Ms. Jhunjhunwala said USAID’s assistance is being directed through the United Nations’ World Food Program and delivery of medical supplies through the American University of Beirut, the Lebanese Red Cross and Lebanese American University hospitals.
U.S. officials say Lebanon’s latest crisis hasn’t changed their opposition to a multibillion-dollar bailout the government was seeking from the International Monetary Fund to rescue its flailing economy. Washington, as the IMF’s most powerful shareholder, said it wouldn’t back a bailout until Beirut agreed to broad policy overhauls that Western officials say are critical to address the country’s systemic corruption, a problem that those officials say provides Hezbollah the ability to finance its military and terror operations and expand its political power.
But as the U.S. attempts to use the current political crisis to curb Hezbollah’s control over the country, some officials say humanitarian aid and financing is not only vital to meeting the needs of the Lebanese people, but also supporting its diplomatic goals.
That aid is especially important to help balance out sanctions the administration is considering levying in an attempt to spur long-needed policy reforms.
“This is an inflection point in Lebanon’s history that may make it possible to change its course,” a senior administration official said. “Our goal is not to interfere, but to hold accountable those people who are exploiting the system to their own advantage,” the senior official said, citing Hezbollah and its allies in particular.
The administration’s concerns are shared by lawmakers on Capitol Hill. Last week, a bipartisan group of senators said that while the State Department and USAID should use all available tools to help Lebanon cope with the crisis, it urged wariness of aid channeled through the government.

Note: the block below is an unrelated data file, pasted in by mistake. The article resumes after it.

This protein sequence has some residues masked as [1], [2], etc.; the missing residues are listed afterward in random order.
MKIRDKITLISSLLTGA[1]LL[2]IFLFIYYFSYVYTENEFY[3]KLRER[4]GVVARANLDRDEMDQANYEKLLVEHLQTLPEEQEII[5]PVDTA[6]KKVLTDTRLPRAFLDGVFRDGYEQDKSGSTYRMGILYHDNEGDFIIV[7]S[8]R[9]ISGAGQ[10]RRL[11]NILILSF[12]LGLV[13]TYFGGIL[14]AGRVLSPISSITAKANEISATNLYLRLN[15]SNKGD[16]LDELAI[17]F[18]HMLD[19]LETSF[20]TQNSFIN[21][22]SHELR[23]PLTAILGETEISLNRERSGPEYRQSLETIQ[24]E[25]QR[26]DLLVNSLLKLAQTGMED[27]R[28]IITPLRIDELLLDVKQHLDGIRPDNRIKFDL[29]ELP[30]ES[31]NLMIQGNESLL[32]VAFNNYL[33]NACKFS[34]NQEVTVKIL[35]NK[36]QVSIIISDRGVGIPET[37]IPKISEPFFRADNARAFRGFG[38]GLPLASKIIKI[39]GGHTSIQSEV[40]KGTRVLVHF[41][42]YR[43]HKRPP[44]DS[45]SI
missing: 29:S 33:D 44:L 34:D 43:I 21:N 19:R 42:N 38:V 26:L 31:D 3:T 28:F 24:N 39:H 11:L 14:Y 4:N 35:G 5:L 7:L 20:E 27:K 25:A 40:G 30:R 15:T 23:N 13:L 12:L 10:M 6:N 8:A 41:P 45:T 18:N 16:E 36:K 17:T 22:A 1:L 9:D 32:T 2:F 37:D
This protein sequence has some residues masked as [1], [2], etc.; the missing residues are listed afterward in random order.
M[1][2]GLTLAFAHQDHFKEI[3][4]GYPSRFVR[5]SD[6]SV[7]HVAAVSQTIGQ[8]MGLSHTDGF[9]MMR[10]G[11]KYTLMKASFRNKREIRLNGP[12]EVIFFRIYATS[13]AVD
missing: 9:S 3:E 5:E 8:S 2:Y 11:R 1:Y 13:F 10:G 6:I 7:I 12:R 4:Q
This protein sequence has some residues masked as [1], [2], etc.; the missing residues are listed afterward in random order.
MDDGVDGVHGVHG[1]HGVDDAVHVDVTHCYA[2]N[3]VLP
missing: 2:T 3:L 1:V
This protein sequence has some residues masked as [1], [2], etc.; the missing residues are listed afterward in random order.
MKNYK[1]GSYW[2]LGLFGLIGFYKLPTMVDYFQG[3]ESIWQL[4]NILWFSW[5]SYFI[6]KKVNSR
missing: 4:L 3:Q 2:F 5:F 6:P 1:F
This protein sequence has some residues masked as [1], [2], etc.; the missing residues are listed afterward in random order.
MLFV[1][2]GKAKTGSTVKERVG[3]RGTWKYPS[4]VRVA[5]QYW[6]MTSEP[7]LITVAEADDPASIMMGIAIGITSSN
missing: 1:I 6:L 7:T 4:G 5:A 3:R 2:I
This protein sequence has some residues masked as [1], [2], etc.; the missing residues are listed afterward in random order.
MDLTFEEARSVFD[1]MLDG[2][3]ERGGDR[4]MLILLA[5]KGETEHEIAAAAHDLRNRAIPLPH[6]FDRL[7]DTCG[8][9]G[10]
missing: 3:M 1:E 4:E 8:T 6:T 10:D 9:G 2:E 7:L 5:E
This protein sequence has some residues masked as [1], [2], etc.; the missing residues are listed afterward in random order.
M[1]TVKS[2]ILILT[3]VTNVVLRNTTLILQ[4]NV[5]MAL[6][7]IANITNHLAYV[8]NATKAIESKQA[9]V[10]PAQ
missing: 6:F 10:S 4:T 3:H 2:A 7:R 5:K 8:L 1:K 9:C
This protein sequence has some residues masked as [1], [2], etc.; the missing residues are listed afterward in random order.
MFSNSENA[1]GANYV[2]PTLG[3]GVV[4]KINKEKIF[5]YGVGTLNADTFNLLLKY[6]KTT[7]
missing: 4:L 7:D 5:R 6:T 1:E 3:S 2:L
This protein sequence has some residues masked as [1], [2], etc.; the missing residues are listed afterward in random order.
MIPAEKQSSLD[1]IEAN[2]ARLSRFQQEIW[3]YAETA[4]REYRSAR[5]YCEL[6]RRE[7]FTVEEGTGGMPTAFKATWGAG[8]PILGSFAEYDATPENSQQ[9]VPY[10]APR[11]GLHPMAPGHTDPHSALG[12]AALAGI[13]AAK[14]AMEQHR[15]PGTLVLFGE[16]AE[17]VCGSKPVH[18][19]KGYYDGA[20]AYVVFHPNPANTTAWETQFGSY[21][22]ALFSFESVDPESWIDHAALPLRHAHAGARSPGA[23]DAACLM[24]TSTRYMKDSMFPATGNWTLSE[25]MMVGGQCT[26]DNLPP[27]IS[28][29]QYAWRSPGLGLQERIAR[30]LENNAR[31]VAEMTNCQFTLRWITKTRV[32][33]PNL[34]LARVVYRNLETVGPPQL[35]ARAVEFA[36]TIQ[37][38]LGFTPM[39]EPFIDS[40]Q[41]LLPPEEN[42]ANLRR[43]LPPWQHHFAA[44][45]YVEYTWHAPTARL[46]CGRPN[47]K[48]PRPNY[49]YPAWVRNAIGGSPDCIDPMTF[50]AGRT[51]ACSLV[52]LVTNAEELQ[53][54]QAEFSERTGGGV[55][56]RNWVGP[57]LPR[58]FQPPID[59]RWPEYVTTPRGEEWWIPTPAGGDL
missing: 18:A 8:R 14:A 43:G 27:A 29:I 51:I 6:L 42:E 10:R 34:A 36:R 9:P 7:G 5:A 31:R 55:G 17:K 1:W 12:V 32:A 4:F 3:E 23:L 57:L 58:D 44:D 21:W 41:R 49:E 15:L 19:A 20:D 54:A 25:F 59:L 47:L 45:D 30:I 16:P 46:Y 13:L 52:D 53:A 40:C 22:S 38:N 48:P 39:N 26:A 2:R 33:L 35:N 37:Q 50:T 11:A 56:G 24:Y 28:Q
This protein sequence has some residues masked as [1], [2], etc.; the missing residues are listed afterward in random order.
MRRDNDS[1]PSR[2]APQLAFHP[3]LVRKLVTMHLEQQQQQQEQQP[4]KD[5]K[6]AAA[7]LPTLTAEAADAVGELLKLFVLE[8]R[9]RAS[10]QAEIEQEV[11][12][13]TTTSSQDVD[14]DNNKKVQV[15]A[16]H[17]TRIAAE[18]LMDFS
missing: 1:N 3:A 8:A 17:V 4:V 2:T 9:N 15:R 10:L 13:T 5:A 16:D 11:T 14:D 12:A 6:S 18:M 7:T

“It is sadly telling that there is little to no faith in providing assistance directly to the Lebanese government due to its rampant corruption,” the senators wrote in a letter to the State Department and USAID.
Representatives for Lebanon’s mission to the United Nations and for Hezbollah didn’t immediately respond to requests for comment.
Heavy U.S. sanctions against a foreign government can hinder humanitarian work on the ground. Last year, as the U.S. ratcheted up its use of sanctions against Venezuelan officials to put pressure on President Nicolás Maduro’s regime, nonprofit groups said the prospect of hefty fines for skirting U.S. sanctions had made some banks skittish about doing business with humanitarian organizations working in the country.
Humanitarian groups in Venezuela said they had had U.S. bank accounts closed and transactions frozen as financial institutions took precautionary steps to comply with sanctions.
Meanwhile, the Maduro regime’s military last year blocked attempts by the U.S. to provide its own aid to Venezuelans.